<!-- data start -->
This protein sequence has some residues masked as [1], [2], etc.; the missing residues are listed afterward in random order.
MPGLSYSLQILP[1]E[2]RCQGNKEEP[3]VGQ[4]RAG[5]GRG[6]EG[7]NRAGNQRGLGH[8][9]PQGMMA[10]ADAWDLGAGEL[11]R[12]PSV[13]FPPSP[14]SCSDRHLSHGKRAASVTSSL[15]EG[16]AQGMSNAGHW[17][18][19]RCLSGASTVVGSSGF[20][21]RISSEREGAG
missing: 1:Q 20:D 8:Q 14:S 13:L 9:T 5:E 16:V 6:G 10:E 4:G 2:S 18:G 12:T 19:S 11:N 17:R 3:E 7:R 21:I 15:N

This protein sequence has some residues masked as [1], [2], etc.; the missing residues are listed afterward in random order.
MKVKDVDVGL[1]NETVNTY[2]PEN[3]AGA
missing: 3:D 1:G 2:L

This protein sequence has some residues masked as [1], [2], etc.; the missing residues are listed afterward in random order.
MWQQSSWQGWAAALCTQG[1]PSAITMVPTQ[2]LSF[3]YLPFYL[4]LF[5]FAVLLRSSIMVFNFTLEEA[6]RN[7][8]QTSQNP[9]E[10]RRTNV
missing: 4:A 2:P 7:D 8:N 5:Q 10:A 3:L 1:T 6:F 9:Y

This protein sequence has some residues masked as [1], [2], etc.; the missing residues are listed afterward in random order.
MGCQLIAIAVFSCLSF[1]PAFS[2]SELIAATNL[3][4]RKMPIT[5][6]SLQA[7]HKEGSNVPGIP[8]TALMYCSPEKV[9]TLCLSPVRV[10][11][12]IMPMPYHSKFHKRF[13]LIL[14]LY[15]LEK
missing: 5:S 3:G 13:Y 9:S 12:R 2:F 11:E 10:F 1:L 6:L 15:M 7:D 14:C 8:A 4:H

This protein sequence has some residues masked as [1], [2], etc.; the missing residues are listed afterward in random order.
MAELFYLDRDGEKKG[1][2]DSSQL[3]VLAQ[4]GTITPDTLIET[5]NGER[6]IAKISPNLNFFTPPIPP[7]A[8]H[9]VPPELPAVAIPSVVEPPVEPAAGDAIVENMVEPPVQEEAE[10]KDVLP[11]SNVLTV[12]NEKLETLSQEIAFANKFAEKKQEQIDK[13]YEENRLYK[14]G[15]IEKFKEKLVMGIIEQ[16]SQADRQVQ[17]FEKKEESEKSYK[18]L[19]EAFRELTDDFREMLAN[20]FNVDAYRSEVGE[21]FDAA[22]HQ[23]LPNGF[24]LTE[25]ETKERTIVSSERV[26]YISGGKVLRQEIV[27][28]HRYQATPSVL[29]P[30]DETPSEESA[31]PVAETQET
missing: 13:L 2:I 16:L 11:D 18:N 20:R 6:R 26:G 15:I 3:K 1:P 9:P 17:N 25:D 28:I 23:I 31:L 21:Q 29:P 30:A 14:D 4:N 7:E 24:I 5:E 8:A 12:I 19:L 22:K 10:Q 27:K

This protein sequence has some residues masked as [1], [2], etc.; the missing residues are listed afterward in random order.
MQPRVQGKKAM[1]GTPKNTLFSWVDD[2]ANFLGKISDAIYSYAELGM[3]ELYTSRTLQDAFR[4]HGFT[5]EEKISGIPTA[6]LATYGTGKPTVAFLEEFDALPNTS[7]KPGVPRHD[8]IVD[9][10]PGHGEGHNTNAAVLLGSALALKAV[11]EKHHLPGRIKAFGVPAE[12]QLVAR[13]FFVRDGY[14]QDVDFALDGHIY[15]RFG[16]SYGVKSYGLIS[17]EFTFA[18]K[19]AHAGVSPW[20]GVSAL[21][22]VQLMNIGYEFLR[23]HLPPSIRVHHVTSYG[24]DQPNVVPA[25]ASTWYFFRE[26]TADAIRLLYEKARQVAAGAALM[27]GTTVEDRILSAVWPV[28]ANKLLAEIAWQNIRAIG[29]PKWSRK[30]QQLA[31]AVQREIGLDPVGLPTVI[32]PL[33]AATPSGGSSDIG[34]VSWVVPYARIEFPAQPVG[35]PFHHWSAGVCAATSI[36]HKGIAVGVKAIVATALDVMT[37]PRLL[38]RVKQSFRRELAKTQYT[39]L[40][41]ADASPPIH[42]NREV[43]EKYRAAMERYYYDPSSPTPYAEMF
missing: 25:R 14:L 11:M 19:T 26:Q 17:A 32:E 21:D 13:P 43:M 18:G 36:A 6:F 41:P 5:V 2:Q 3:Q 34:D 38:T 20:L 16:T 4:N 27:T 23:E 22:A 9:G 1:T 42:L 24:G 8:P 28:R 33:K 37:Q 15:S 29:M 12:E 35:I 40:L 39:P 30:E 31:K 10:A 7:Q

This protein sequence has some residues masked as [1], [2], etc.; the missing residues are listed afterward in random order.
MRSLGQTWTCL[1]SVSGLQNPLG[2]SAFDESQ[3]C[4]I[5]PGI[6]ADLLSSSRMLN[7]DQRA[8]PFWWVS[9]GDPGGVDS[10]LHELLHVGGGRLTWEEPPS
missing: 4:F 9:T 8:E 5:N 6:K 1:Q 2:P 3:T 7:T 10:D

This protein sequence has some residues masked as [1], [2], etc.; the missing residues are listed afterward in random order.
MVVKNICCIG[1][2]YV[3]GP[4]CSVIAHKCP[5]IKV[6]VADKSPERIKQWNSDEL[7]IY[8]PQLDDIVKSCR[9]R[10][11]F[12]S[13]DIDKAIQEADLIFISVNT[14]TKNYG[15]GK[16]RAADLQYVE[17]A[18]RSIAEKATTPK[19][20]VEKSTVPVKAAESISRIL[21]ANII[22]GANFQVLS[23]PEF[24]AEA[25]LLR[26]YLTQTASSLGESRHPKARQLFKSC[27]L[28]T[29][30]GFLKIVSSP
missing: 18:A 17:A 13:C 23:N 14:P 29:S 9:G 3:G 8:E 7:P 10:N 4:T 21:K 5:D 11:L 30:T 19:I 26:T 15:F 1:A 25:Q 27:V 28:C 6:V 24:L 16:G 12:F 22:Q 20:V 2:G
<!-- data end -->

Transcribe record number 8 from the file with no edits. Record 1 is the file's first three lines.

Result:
This protein sequence has some residues masked as [1], [2], etc.; the missing residues are listed afterward in random order.
MVVKNICCIG[1][2]YV[3]GP[4]CSVIAHKCP[5]IKV[6]VADKSPERIKQWNSDEL[7]IY[8]PQLDDIVKSCR[9]R[10][11]F[12]S[13]DIDKAIQEADLIFISVNT[14]TKNYG[15]GK[16]RAADLQYVE[17]A[18]RSIAEKATTPK[19][20]VEKSTVPVKAAESISRIL[21]ANII[22]GANFQVLS[23]PEF[24]AEA[25]LLR[26]YLTQTASSLGESRHPKARQLFKSC[27]L[28]T[29][30]GFLKIVSSP
missing: 18:A 17:A 13:C 23:N 14:P 29:S 9:G 3:G 8:E 7:P 10:N 4:T 21:K 5:D 11:L 30:T 19:I 26:T 15:F 1:A 25:Q 27:V 28:C 6:V 24:L 16:G 12:F 22:Q 20:V 2:G